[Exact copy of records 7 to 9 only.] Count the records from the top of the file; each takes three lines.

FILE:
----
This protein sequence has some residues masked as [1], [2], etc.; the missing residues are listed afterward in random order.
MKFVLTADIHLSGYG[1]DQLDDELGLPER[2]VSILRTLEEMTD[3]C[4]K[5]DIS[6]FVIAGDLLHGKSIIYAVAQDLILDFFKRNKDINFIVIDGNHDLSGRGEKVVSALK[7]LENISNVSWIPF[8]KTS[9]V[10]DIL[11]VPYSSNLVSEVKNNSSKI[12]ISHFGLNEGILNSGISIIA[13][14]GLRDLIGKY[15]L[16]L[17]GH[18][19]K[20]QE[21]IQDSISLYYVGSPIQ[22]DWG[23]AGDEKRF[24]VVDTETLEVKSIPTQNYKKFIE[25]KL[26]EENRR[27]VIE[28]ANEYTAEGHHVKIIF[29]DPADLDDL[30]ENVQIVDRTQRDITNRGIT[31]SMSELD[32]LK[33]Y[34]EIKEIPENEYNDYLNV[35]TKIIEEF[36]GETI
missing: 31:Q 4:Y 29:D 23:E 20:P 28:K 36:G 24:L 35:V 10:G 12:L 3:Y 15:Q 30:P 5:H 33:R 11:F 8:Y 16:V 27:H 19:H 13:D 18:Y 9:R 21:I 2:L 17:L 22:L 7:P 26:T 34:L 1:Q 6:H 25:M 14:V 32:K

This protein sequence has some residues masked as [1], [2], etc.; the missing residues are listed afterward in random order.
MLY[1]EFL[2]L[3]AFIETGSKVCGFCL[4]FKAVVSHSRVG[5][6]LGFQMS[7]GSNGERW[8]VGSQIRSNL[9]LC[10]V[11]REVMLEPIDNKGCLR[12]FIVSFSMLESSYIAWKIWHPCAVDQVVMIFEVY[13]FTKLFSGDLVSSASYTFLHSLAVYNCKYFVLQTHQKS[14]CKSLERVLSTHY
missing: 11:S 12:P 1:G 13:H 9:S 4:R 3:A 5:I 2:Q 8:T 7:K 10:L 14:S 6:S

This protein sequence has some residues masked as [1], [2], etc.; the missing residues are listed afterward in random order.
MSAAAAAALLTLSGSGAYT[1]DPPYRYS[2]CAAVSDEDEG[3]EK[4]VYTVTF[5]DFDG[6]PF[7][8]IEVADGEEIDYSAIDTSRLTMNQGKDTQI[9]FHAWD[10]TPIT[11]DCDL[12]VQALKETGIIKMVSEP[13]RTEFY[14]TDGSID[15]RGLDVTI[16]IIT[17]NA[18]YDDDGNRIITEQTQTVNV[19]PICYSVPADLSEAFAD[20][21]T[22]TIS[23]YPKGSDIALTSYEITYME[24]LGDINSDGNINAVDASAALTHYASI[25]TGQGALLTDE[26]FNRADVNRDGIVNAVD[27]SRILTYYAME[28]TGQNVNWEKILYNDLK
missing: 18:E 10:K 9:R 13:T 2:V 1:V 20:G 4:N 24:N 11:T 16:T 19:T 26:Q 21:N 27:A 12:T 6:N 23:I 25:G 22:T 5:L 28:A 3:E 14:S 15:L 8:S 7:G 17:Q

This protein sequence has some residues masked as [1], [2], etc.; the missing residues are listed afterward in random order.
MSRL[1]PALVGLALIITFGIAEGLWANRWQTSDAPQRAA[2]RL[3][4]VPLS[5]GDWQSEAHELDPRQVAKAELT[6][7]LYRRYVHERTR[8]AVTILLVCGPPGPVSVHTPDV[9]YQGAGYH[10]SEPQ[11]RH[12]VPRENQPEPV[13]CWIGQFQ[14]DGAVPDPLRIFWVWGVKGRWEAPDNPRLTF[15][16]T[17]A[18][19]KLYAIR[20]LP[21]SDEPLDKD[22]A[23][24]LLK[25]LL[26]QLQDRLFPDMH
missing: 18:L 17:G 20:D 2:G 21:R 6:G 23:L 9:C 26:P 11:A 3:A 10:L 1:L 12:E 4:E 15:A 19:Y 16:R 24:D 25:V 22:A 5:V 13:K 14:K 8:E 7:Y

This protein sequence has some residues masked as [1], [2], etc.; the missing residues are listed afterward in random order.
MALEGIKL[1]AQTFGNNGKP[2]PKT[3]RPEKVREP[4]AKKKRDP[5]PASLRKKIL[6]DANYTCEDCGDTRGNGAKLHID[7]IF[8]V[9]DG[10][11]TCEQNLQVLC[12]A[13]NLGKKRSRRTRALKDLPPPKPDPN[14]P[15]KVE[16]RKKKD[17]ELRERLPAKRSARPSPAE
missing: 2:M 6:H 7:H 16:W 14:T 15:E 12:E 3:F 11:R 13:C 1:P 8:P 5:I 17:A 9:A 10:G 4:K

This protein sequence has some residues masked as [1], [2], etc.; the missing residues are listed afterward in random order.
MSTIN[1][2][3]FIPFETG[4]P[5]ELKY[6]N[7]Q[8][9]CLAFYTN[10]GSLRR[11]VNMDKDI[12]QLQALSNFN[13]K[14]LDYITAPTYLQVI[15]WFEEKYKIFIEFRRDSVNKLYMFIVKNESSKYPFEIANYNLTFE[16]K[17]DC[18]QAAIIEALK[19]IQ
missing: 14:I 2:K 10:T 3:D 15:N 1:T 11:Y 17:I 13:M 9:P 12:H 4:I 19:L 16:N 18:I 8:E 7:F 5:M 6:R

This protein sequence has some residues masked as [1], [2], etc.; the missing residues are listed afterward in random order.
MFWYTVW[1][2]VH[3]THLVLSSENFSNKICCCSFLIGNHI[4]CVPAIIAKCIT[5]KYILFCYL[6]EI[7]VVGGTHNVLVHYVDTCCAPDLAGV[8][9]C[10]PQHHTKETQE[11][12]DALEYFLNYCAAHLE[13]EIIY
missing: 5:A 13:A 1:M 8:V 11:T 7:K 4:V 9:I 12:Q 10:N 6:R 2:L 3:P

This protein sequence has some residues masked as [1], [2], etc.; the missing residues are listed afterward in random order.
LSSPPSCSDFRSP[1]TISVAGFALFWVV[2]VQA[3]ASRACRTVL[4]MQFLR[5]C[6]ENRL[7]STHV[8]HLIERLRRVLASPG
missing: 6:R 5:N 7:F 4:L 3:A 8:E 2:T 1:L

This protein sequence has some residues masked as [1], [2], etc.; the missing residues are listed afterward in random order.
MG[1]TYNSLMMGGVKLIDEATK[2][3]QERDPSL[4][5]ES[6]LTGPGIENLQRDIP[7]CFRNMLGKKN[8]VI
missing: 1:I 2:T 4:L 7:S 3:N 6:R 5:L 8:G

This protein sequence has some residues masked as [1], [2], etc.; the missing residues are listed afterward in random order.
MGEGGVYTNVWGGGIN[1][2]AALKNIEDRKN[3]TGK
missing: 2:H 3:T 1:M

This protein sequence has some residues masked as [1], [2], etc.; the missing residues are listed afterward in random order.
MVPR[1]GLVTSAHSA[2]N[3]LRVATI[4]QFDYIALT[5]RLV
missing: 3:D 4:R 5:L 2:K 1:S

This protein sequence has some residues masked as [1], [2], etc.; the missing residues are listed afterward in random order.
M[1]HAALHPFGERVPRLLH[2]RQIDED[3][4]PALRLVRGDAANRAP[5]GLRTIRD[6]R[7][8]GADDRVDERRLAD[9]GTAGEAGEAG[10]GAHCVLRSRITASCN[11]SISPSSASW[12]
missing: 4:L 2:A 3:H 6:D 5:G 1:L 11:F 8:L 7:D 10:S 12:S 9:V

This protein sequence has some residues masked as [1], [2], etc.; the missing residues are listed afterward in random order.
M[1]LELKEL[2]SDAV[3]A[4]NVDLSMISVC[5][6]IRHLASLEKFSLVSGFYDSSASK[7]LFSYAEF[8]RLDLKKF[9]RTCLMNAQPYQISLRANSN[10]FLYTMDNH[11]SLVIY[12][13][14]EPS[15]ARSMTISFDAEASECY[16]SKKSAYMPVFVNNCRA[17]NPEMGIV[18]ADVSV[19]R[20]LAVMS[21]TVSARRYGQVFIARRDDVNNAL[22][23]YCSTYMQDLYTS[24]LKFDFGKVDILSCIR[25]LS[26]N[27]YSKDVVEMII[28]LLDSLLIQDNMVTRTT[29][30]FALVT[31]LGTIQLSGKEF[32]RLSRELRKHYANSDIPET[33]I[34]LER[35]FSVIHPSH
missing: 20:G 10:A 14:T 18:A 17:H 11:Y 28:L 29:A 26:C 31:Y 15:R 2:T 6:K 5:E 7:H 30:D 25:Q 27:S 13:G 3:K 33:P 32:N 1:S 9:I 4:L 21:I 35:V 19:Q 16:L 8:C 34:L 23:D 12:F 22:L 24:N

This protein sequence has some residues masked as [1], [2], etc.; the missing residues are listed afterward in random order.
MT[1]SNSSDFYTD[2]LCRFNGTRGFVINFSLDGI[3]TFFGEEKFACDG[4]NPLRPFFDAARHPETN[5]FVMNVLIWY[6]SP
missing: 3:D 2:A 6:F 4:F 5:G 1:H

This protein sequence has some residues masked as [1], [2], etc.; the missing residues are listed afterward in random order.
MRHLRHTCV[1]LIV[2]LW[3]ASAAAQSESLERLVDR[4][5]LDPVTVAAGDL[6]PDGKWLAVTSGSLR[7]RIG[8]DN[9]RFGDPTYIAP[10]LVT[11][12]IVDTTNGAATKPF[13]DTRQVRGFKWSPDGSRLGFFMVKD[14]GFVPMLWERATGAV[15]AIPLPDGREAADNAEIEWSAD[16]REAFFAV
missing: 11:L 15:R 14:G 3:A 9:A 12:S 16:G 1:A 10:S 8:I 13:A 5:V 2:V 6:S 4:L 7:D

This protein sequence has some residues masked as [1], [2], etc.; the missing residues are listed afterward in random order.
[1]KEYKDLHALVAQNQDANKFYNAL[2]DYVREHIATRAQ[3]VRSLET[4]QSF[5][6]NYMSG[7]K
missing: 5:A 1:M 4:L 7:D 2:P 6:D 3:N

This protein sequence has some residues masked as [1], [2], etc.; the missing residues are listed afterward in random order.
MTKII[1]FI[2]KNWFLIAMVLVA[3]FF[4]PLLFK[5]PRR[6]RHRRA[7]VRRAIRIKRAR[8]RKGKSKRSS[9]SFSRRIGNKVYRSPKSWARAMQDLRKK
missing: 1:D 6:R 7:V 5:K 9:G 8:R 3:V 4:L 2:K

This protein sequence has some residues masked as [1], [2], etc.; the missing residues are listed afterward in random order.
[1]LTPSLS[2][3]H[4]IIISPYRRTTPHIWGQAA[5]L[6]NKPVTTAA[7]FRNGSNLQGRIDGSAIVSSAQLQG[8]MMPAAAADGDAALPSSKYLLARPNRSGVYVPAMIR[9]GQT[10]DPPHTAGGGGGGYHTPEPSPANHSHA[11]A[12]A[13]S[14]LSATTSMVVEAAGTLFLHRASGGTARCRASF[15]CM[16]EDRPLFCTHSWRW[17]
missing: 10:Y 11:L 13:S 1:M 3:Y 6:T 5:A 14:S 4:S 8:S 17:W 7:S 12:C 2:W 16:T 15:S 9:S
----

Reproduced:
This protein sequence has some residues masked as [1], [2], etc.; the missing residues are listed afterward in random order.
MFWYTVW[1][2]VH[3]THLVLSSENFSNKICCCSFLIGNHI[4]CVPAIIAKCIT[5]KYILFCYL[6]EI[7]VVGGTHNVLVHYVDTCCAPDLAGV[8][9]C[10]PQHHTKETQE[11][12]DALEYFLNYCAAHLE[13]EIIY
missing: 5:A 13:A 1:M 8:V 11:T 7:K 4:V 9:I 12:Q 10:N 6:R 2:L 3:P

This protein sequence has some residues masked as [1], [2], etc.; the missing residues are listed afterward in random order.
LSSPPSCSDFRSP[1]TISVAGFALFWVV[2]VQA[3]ASRACRTVL[4]MQFLR[5]C[6]ENRL[7]STHV[8]HLIERLRRVLASPG
missing: 6:R 5:N 7:F 4:L 3:A 8:E 2:T 1:L

This protein sequence has some residues masked as [1], [2], etc.; the missing residues are listed afterward in random order.
MG[1]TYNSLMMGGVKLIDEATK[2][3]QERDPSL[4][5]ES[6]LTGPGIENLQRDIP[7]CFRNMLGKKN[8]VI
missing: 1:I 2:T 4:L 7:S 3:N 6:R 5:L 8:G